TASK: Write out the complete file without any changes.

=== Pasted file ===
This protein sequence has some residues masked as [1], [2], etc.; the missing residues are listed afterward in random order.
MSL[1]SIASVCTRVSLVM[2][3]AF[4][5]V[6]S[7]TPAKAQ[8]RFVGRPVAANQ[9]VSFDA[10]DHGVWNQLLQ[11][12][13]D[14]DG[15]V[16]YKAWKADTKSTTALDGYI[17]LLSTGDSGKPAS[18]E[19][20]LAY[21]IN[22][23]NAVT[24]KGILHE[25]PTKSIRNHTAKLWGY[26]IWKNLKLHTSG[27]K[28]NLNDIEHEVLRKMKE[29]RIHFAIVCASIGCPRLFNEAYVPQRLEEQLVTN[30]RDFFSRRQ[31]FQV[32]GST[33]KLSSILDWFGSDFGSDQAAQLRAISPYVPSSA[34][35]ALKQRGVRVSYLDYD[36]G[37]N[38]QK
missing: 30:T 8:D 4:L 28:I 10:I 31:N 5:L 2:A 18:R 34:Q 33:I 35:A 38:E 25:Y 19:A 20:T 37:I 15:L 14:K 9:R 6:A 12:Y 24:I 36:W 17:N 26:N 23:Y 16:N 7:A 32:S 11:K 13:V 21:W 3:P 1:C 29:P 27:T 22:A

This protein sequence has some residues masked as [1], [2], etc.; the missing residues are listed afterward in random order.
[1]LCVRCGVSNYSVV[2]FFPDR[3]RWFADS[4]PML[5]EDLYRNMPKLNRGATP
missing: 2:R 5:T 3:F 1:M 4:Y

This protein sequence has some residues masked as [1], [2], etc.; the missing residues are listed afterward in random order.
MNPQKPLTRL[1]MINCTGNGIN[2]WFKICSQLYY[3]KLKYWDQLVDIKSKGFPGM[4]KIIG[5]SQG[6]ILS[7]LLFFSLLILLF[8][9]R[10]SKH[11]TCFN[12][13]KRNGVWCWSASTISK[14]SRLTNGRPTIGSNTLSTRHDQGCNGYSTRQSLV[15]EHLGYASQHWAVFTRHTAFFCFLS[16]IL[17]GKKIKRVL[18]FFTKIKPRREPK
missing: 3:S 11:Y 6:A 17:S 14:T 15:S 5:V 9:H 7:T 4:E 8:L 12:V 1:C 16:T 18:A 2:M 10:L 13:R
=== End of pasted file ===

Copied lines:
This protein sequence has some residues masked as [1], [2], etc.; the missing residues are listed afterward in random order.
MSL[1]SIASVCTRVSLVM[2][3]AF[4][5]V[6]S[7]TPAKAQ[8]RFVGRPVAANQ[9]VSFDA[10]DHGVWNQLLQ[11][12][13]D[14]DG[15]V[16]YKAWKADTKSTTALDGYI[17]LLSTGDSGKPAS[18]E[19][20]LAY[21]IN[22][23]NAVT[24]KGILHE[25]PTKSIRNHTAKLWGY[26]IWKNLKLHTSG[27]K[28]NLNDIEHEVLRKMKE[29]RIHFAIVCASIGCPRLFNEAYVPQRLEEQLVTN[30]RDFFSRRQ[31]FQV[32]GST[33]KLSSILDWFGSDFGSDQAAQLRAISPYVPSSA[34][35]ALKQRGVRVSYLDYD[36]G[37]N[38]QK
missing: 30:T 8:D 4:L 28:I 10:I 31:N 5:L 2:A 18:R 34:Q 33:I 35:A 38:E 25:Y 19:A 20:T 37:I 15:L 14:K 9:R 6:A 12:Y 24:I 36:W 17:N 26:N 23:Y 16:N 7:A 32:S 11:K 13:V 21:W 3:P 1:C 29:P 27:T 22:A

This protein sequence has some residues masked as [1], [2], etc.; the missing residues are listed afterward in random order.
[1]LCVRCGVSNYSVV[2]FFPDR[3]RWFADS[4]PML[5]EDLYRNMPKLNRGATP
missing: 2:R 5:T 3:F 1:M 4:Y

This protein sequence has some residues masked as [1], [2], etc.; the missing residues are listed afterward in random order.
MNPQKPLTRL[1]MINCTGNGIN[2]WFKICSQLYY[3]KLKYWDQLVDIKSKGFPGM[4]KIIG[5]SQG[6]ILS[7]LLFFSLLILLF[8][9]R[10]SKH[11]TCFN[12][13]KRNGVWCWSASTISK[14]SRLTNGRPTIGSNTLSTRHDQGCNGYSTRQSLV[15]EHLGYASQHWAVFTRHTAFFCFLS[16]IL[17]GKKIKRVL[18]FFTKIKPRREPK
missing: 3:S 11:Y 6:A 17:S 14:T 15:S 5:V 9:H 7:T 4:E 8:L 12:V 1:C 16:T 18:A 2:M 10:L 13:R